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Nat Commun. 2015 Jun 17;6:7491. doi: 10.1038/ncomms8491.

Identification of mammalian-adapting mutations in the polymerase complex of an avian H5N1 influenza virus.

Author information

1
Influenza Research Institute, School of Veterinary Medicine, Department of Pathobiological Sciences, University of Wisconsin-Madison, Madison, Wisconsin 53711, USA.
2
1] Laboratory of Animal Hygiene, Joint Faculty of Veterinary Medicine, Kagoshima University, Kagoshima 890-0065, Japan [2] Transboundary Animal Diseases Center, Joint Faculty of Veterinary Medicine, Kagoshima University, Kagoshima 890-0065, Japan.
3
University of Pittsburgh School of Medicine, Pittsburgh, Pennsylvania 15261, USA.
4
1] Wisconsin National Primate Research Center, Madison Wisconsin 53715, USA [2] Department of Pathobiological Sciences, University of Wisconsin-Madison, Madison WI 53711, USA.
5
1] Influenza Research Institute, School of Veterinary Medicine, Department of Pathobiological Sciences, University of Wisconsin-Madison, Madison, Wisconsin 53711, USA [2] Division of Virology, Department of Microbiology and Immunology and International Research Center for Infectious Diseases, Institute of Medical Science, University of Tokyo, Tokyo 108-8639, Japan.
6
1] University of Pittsburgh School of Medicine, Pittsburgh, Pennsylvania 15261, USA [2] Department of Biology, New York University, New York, New York 10003, USA.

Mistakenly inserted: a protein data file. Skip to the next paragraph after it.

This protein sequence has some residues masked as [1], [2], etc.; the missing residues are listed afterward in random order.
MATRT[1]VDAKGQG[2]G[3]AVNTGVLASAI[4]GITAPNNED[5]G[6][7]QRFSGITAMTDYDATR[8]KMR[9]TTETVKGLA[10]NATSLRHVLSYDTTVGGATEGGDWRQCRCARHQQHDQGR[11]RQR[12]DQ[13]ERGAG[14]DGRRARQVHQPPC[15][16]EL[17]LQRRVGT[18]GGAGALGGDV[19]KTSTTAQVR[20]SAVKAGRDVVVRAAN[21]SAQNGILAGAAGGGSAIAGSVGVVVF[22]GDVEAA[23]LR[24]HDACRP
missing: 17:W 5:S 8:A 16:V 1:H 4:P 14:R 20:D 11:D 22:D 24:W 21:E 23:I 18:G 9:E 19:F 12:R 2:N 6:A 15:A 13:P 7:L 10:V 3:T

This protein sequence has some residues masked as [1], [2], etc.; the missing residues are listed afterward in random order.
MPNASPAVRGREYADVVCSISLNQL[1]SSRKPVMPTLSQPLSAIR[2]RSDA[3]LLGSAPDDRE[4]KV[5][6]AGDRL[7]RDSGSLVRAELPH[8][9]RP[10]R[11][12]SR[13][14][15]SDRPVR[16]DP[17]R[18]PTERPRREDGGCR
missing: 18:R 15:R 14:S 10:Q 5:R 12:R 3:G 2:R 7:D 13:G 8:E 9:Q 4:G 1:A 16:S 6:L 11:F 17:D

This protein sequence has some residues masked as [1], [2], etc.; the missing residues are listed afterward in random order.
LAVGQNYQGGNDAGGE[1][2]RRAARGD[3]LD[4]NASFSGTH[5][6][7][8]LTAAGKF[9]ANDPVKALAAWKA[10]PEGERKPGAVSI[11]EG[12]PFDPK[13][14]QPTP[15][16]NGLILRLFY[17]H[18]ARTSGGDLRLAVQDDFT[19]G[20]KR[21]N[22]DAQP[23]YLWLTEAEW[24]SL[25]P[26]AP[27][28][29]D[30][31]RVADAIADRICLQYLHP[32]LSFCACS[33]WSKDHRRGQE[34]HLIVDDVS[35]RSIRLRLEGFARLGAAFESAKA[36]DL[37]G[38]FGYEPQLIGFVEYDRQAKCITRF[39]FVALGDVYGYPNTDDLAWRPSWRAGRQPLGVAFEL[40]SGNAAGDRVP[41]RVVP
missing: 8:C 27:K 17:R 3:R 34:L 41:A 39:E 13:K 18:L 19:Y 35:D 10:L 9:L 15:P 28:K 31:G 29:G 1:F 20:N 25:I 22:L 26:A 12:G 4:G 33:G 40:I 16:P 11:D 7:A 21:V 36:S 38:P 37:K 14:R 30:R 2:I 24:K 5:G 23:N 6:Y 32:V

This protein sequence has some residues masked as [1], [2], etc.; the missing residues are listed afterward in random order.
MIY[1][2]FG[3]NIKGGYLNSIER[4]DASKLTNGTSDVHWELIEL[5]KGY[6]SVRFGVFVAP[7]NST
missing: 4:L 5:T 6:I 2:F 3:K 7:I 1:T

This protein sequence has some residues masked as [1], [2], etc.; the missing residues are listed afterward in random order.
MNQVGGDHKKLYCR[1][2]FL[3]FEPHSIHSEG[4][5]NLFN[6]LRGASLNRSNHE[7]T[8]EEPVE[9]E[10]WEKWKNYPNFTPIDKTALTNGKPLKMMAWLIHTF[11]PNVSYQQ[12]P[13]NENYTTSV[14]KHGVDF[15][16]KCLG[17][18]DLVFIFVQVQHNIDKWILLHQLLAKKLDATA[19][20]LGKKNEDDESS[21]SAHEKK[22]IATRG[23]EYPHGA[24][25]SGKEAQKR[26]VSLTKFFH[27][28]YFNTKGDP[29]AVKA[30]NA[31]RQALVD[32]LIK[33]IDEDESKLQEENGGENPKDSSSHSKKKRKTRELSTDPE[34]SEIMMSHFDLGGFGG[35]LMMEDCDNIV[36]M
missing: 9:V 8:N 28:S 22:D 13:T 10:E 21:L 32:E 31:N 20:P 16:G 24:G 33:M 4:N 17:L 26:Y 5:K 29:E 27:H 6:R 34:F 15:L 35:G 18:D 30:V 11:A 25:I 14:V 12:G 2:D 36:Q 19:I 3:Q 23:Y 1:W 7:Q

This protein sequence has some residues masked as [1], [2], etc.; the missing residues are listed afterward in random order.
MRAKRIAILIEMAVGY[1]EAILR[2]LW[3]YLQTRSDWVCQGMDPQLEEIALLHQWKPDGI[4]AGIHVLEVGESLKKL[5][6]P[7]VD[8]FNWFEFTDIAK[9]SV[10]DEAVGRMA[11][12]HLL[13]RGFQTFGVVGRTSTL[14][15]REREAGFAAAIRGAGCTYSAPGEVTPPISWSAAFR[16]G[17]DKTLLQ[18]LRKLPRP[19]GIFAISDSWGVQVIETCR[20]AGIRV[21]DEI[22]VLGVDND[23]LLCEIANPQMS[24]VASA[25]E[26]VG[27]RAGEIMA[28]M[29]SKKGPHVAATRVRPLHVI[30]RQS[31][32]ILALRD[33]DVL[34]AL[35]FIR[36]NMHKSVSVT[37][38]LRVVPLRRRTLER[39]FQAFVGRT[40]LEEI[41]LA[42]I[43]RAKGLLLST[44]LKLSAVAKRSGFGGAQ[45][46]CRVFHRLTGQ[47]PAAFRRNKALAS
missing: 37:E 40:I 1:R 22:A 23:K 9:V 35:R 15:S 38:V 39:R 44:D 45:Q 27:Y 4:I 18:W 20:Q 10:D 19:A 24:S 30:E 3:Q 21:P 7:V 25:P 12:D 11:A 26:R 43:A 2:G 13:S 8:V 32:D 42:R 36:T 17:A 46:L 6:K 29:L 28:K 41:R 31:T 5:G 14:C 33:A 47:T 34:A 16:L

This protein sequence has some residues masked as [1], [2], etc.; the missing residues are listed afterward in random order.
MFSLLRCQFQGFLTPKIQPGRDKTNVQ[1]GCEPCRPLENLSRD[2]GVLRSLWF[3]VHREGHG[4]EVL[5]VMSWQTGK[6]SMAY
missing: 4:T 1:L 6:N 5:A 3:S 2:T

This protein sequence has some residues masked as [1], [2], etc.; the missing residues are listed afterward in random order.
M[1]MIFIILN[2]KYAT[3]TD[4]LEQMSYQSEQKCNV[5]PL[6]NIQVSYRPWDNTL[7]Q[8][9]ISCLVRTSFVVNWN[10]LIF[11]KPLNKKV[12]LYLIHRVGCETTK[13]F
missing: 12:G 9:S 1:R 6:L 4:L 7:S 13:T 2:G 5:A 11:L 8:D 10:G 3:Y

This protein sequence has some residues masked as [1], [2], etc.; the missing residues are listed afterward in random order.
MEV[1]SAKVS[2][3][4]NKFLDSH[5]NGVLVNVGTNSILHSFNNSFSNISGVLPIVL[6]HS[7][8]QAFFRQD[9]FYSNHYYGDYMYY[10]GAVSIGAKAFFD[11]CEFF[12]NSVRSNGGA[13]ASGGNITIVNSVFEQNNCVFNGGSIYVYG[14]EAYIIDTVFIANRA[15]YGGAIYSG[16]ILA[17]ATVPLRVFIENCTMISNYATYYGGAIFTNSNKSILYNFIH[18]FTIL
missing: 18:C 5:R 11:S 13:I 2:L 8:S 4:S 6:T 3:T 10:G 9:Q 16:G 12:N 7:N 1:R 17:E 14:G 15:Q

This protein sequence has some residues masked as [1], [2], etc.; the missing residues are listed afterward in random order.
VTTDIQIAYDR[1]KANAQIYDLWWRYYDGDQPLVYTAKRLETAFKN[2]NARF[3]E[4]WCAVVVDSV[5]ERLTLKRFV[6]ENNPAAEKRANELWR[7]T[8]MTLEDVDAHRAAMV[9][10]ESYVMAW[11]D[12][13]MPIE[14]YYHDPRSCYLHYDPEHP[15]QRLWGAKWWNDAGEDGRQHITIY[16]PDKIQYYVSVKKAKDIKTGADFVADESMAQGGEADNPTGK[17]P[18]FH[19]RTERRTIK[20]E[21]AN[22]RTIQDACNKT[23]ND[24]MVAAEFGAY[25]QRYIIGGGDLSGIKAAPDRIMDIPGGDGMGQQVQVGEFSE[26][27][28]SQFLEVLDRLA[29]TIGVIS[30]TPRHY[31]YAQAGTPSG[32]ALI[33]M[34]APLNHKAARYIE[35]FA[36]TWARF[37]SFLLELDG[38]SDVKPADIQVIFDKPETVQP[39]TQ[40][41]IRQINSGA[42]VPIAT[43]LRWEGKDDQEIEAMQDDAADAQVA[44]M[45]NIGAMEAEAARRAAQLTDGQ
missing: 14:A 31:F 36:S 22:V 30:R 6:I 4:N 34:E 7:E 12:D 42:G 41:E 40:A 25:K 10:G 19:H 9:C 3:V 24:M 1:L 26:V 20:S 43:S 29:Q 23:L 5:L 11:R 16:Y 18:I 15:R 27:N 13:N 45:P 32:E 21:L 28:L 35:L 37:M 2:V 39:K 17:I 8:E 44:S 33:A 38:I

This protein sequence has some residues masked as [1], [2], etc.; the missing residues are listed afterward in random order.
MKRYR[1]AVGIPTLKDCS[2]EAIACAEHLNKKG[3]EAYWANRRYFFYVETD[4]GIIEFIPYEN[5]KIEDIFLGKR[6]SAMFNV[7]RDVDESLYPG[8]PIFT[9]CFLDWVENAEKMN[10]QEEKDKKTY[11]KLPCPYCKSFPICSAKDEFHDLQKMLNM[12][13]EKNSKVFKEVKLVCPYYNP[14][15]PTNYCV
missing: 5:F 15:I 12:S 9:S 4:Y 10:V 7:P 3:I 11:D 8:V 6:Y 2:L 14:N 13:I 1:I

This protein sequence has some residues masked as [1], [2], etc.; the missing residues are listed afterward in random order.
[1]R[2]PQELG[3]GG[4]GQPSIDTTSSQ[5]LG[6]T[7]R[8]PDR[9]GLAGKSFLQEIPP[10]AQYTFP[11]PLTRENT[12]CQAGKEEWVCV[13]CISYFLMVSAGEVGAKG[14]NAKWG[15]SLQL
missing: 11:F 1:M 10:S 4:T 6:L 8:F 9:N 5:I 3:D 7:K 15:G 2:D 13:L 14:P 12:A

7
Bioinformatics Institute, University of Auckland, Auckland 1010, New Zealand.
8
1] Influenza Research Institute, School of Veterinary Medicine, Department of Pathobiological Sciences, University of Wisconsin-Madison, Madison, Wisconsin 53711, USA [2] Division of Virology, Department of Microbiology and Immunology and International Research Center for Infectious Diseases, Institute of Medical Science, University of Tokyo, Tokyo 108-8639, Japan [3] Infection-Induced Host Responses Project, Exploratory Research for Advanced Technology, Saitama 332-0012, Japan.

Abstract

Avian influenza viruses of the H5N1 subtype pose a serious global health threat due to the high mortality (>60%) associated with the disease caused by these viruses and the lack of protective antibodies to these viruses in the general population. The factors that enable avian H5N1 influenza viruses to replicate in humans are not completely understood. Here we use a high-throughput screening approach to identify novel mutations in the polymerase genes of an avian H5N1 virus that confer efficient polymerase activity in mammalian cells. Several of the identified mutations (which have previously been found in natural isolates) increase viral replication in mammalian cells and virulence in infected mice compared with the wild-type virus. The identification of amino-acid mutations in avian H5N1 influenza virus polymerase complexes that confer increased replication and virulence in mammals is important for the identification of circulating H5N1 viruses with an increased potential to infect humans.

PMID:
26082035
PMCID:
PMC4557292
DOI:
10.1038/ncomms8491
[Indexed for MEDLINE]
Free PMC Article

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